“There's a whole range of things that we can do in short order, that would move a lot more people on public transit,” Forman said.
He told The Pointer he would like to see this money put toward advancing crucial public transit infrastructure. The 2023 provincial budget briefly mentions a transformation of Go Transit infrastructure but does not give details on what this will look like or specific costs for projects. Forman said the $8 billion allocated for the 413 could easily be swapped to fund transit in the same areas like the Milton Go line, the Kitchener Go line, and developing a Go line to Bolton — a project Caledon council, in particular Mayor Annette Groves, who was the former regional councillor for Bolton, has been pushing for years.
Research from the David Suzuki Foundation found the highway funding could also be used to better deal with many other pressing problems facing Ontarians. Instead of building the 413, 11 hospitals could be built; or 20,000 nurses could be hired; or 40,000 affordable housing units could be created.
“They talk a lot about housing, but we don't we certainly don't see it in this budget. We need to be getting back into the business of publicly funded affordable housing and building it,” French said.
With Bill 23 and the removal of certain parcels of Greenbelt land for development — which will create more sprawl — unnecessary major highways will only increase the value of land developers have already assembled for suburban-style subdivisions.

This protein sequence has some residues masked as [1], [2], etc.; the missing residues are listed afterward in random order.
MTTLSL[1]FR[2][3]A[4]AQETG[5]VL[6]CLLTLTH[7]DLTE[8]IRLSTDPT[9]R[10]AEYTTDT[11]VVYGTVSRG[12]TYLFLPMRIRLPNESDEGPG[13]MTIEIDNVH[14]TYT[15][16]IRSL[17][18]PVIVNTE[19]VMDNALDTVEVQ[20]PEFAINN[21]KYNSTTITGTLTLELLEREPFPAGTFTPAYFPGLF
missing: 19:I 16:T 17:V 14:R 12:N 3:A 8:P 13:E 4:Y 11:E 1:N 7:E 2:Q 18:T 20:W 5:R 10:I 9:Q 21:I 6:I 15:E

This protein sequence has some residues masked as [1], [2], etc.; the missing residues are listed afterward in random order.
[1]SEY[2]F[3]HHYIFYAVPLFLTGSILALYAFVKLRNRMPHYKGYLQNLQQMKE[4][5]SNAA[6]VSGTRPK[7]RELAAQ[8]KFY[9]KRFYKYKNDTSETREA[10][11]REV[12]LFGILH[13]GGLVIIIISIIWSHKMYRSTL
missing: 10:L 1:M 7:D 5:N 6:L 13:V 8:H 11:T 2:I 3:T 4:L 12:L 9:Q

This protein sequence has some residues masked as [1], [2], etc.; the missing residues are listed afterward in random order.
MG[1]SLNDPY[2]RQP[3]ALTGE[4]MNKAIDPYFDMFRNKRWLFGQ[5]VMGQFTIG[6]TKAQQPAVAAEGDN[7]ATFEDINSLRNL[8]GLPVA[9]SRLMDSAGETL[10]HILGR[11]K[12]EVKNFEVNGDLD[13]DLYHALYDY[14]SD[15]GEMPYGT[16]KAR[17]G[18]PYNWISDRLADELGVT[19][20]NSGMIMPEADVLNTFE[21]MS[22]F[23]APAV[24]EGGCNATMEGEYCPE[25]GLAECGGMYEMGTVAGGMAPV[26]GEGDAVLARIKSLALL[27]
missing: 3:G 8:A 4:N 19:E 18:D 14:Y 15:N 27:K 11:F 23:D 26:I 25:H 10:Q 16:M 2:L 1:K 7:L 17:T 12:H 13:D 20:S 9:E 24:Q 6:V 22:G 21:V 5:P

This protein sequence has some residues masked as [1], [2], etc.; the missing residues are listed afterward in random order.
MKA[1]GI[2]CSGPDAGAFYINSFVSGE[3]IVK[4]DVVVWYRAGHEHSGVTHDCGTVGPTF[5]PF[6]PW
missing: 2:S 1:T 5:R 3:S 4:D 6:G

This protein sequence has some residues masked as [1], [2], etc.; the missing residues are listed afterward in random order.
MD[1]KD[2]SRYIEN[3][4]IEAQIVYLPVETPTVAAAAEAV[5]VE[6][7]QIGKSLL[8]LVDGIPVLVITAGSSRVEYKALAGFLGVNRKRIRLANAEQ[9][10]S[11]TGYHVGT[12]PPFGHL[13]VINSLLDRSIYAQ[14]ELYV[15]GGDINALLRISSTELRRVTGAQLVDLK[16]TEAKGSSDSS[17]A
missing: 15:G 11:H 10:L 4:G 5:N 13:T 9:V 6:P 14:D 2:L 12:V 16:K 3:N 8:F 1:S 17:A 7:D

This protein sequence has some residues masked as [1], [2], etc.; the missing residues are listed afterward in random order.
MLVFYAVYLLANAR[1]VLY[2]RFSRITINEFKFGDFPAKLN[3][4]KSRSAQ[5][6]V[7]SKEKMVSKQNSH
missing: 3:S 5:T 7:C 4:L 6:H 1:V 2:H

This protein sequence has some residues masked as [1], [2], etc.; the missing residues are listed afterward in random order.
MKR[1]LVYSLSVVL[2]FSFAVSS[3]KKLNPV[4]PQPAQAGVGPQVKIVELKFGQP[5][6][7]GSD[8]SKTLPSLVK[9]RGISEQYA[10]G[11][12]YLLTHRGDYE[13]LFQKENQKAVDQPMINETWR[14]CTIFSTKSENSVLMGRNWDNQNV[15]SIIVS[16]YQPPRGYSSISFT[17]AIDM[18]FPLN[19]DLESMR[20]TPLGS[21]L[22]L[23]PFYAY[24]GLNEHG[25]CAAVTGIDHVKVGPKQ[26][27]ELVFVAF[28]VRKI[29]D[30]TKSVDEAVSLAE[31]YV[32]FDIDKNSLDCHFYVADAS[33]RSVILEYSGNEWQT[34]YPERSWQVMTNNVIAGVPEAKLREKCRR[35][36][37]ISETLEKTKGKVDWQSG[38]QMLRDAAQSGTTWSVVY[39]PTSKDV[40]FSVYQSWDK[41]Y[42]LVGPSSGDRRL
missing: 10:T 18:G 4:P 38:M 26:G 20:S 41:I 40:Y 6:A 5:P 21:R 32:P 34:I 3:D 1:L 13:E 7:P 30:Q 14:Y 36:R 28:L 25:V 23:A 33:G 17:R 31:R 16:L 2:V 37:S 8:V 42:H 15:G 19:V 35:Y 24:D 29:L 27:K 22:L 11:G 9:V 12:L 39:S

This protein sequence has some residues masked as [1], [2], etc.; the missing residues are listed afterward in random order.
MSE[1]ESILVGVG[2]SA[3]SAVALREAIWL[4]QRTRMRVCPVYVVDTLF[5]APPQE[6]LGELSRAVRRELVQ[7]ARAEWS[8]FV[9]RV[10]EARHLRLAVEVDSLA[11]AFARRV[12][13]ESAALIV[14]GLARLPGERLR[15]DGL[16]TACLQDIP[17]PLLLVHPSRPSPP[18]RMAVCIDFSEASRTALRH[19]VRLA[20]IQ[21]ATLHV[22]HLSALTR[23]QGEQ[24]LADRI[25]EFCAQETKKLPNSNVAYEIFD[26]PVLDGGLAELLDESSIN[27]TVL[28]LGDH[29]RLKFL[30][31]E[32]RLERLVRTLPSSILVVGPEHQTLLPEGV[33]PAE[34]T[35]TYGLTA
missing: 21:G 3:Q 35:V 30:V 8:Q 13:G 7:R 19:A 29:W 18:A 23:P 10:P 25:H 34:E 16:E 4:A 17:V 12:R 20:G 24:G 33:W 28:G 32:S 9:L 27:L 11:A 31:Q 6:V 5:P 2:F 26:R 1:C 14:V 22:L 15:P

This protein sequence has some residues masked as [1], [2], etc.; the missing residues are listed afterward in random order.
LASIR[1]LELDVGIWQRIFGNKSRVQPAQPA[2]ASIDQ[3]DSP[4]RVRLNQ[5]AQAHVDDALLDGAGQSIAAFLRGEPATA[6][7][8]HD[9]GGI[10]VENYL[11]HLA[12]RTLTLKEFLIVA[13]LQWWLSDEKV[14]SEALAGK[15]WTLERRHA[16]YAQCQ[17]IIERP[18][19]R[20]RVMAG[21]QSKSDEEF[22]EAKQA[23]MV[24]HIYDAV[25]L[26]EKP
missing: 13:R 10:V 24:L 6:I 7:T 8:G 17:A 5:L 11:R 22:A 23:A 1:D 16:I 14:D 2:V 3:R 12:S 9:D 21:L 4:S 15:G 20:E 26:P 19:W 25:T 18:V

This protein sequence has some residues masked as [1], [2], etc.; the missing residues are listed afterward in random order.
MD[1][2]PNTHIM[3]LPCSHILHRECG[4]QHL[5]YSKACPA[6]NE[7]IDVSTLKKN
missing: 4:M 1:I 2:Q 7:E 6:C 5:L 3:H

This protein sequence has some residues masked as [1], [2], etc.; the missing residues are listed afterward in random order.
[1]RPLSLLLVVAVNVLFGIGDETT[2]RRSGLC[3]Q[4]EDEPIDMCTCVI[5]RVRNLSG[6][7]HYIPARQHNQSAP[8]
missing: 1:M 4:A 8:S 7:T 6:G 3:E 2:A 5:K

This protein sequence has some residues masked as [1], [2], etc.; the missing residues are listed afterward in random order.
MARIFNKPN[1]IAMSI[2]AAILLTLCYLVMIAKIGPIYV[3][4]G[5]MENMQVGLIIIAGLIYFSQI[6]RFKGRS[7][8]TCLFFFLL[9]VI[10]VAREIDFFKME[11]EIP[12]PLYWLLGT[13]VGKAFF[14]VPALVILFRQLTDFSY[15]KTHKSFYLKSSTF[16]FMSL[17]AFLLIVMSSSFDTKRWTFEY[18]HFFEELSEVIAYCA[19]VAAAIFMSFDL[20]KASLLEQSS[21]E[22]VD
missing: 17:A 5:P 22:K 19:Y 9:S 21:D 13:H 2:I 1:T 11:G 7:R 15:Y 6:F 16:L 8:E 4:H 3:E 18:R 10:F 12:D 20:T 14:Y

“We're also really concerned about [Highway 413] being a sprawl accelerator,” Forman said. “So not only is it harmful paving farmland and the Greenbelt, but it also increases and vastly expands the whole thrust towards sprawl.”
Urban planners and environmentalists are increasingly sending warnings about the environmental impacts of sprawl. As development encroaches closer to sensitive ecosystems, there is an increased risk of contaminants entering crucial waterways and other natural habitats, harming crucial flora and fauna.
A previous investigation by The Pointer found 29 endangered, threatened and species of concern that had been spotted along the proposed path of the 413. Twenty-one of these species were found in the areas where proposed interchanges would be built.
MPPs from the Ontario Green, Liberal and NDP parties gathered in downtown Toronto at the end of January to voice opposition to Bill 23 and development of the Greenbelt.
(Alexis Wright/The Pointer)
Environmental consequences of the construction of the highway will put significant financial pressure on the government. The Financial Accountability Office, which conducts independent analysis on financial and economic risks across the province, estimated in an emissions analysis the costs to deal with roads, rail and bridge repairs alone, over the rest of the century, could cost approximately $171 billion. This medium emissions scenario is optimistic and, at the rate Ontario is moving, it would more likely experience a high emissions scenario which could see costs as high as $322 billion.
The Province’s own transportation master plan for the Greater Golden Horseshoe, which was published in February 2022, and the Metrolinx Big Move master plan, stress the importance of elevating public transit systems and modes of active transportation to enhance the way people move. With the sprawling communities that will be built under Bill 23 and subsequent changes to the Greenbelt, Ontario will be left with communities that cannot rely on any method of transportation other than the individual car, and the highway projects the PCs plan to spend $28 billion on over the next ten years.
“When we look to safer infrastructure, whether it's for cycling, pedestrian, that's not that's not likely from the government, because certainly it's not the designing we've seen to this point,” French said. “And I don't see any signaling in this budget that they're going to change course.”